Being sixty-something means you have a long past, but as for the future, the future never gets old. It always starts right now. You never are really in the future because we live in the present, but the future is always just right in front of you.
I was talking to John Heisig, my 92-year-old mentor who lives in Sag Harbor. Over the years John has given me many leads to great stories. Leads such as an East End man whose dad was pals with Howard Hughes
, or brothers who caddied for the Duke of Winsor at National Links Golf Course, and even a guest who attended Henry Ford
II's wedding in Southampton - the wedding that had the original Henry Ford's personal railroad car parked at Southampton Train Station. Over the 15 years that I have known John, he is always planning for the future. I must note somehow John met my mom and dad 40 years ago. That's how we became friends.
Although we all have futures, as we age the extent of our futures becomes more limited. When my dad was 70 he bought a winter condo in Jensen Beach, Florida. He laughed as the developers insisted he take advantage of the low rate 30-year mortgage they were offering. Brain cancer did take his life just four years later but when my mom sold that condo they doubled their money in just four years. At the closing, of course, she paid off the 30 year mortgage. She couldn't live in the condo because my dad had planned on living out the rest of his life there.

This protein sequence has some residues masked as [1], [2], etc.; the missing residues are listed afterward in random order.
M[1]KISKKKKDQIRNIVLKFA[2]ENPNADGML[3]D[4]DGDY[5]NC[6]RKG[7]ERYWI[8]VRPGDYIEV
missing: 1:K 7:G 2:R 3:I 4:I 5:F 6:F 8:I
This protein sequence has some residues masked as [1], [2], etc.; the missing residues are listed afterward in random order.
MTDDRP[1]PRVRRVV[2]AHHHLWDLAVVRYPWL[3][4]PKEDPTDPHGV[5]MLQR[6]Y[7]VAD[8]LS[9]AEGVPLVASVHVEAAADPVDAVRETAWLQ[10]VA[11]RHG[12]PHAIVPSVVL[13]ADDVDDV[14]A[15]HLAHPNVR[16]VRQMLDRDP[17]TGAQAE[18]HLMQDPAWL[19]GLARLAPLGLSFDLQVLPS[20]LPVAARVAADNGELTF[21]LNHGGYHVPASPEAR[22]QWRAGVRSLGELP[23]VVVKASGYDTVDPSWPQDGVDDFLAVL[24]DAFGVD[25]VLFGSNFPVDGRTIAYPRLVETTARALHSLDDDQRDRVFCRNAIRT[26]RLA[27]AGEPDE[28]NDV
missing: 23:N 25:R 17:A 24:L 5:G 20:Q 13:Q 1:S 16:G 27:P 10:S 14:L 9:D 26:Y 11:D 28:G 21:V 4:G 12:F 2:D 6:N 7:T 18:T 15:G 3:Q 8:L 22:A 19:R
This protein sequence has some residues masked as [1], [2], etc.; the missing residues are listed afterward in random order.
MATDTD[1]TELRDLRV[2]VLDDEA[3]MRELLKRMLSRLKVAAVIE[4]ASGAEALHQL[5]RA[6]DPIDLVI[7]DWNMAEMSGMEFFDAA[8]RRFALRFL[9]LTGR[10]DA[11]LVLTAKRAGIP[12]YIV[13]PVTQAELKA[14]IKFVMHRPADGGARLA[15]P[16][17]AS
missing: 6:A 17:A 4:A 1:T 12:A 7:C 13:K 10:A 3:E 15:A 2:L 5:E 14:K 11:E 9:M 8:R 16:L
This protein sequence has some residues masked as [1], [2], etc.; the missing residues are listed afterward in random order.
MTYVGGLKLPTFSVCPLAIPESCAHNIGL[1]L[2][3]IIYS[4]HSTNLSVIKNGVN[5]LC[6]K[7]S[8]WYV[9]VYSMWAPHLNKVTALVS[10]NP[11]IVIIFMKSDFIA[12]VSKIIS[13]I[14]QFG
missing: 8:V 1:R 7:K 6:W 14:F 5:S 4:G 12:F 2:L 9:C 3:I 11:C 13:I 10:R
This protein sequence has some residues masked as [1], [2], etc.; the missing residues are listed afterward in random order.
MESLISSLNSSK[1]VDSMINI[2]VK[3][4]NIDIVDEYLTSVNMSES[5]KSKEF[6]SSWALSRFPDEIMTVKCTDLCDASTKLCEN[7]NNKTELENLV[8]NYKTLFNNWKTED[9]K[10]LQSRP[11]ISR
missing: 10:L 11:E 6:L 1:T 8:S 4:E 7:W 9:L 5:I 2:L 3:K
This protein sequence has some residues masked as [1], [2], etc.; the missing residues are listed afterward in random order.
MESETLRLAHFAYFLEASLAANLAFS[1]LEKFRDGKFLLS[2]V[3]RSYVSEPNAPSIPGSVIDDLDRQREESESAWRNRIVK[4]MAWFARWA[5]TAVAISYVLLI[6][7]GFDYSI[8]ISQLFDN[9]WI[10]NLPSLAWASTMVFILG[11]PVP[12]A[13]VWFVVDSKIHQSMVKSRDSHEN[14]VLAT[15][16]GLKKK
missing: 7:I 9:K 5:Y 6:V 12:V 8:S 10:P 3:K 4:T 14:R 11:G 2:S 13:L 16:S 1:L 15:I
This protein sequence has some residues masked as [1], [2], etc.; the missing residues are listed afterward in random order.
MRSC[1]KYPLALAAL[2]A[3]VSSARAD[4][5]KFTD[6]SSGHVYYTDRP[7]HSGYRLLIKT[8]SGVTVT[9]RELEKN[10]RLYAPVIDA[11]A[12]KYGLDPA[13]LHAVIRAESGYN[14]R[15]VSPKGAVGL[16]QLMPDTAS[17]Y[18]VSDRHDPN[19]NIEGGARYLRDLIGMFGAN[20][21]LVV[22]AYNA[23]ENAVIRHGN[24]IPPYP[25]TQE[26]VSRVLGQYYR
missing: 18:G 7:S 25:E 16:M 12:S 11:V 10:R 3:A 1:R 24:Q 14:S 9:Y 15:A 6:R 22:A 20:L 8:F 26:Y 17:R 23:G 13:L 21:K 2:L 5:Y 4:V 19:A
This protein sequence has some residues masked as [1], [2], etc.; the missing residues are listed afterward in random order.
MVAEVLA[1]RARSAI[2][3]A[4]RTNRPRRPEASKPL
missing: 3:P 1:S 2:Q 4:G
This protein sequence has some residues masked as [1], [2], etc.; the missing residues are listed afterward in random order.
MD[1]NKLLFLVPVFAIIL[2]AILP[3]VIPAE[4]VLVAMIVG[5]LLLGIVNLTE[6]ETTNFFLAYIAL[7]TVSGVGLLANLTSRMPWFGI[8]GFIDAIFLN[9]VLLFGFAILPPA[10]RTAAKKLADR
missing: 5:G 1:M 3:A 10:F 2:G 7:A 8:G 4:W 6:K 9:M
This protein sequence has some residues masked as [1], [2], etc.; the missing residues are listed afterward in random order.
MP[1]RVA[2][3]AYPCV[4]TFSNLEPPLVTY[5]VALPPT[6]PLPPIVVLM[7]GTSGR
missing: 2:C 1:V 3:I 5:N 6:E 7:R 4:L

When I was a teen, I dreamed big dreams. As a sixty-something, I would tell today's youth that some dreams came true, while others never happen. When I was 16-years-old I wanted to own the Pelham Sun
, it was the local paper of my hometown. Ten years later when it actually became available my mom called me. With the building I believe the price was $200,000. I wish I had bought it, but it sold very quickly. I worked in our family business until it ended about the same time my dad died in 1999. Right after that my oldest daughter went to Smith
College and eventually became the Editor-in-Chief of the Sophian
(the Smith College paper.) In fact she had actually been Editor-in Chief of the Pel Mel
the Pelham High School paper too. I remember taking her to visit Smith College and her saying she would be the Editor-in-Chief of the paper at Smith. So inspired by her ambitions I once again, at age 50, aimed at reporting, writing and becoming a "Journalist." I first had that dream at 11-years-old when I founded, wrote, printed and distributed the Siwanoy Scope
, the paper at my Boy Scout Camp. The paper died when I left the camp.
For 25 years I worked the family business until it ended in 1999. After that I had six years of various jobs before I started to write articles for the Montauk Pioneer
and Dan's Papers
(thanks to David Rattiner
and then his dad Dan Rattiner). I lived in Montauk and it was great. Then new management came in I was out in 2012. They wanted to go in a new direction. I never stopped writing.
In the last 15 years I have composed literally thousands of articles. This has been the most rewarding in many ways. I have helped people and hopefully entertained others. I love writing these columns along with enjoying doing play reviews and my other timely posts. When I met my wife and introduced myself she knew who I was, she had read many of my articles. So perhaps writing gave me the best future ever, a future with an amazing woman. There is a joy in writing this column; it is a future I look forward to every day. At sixty-something still finding joy is what makes life everything.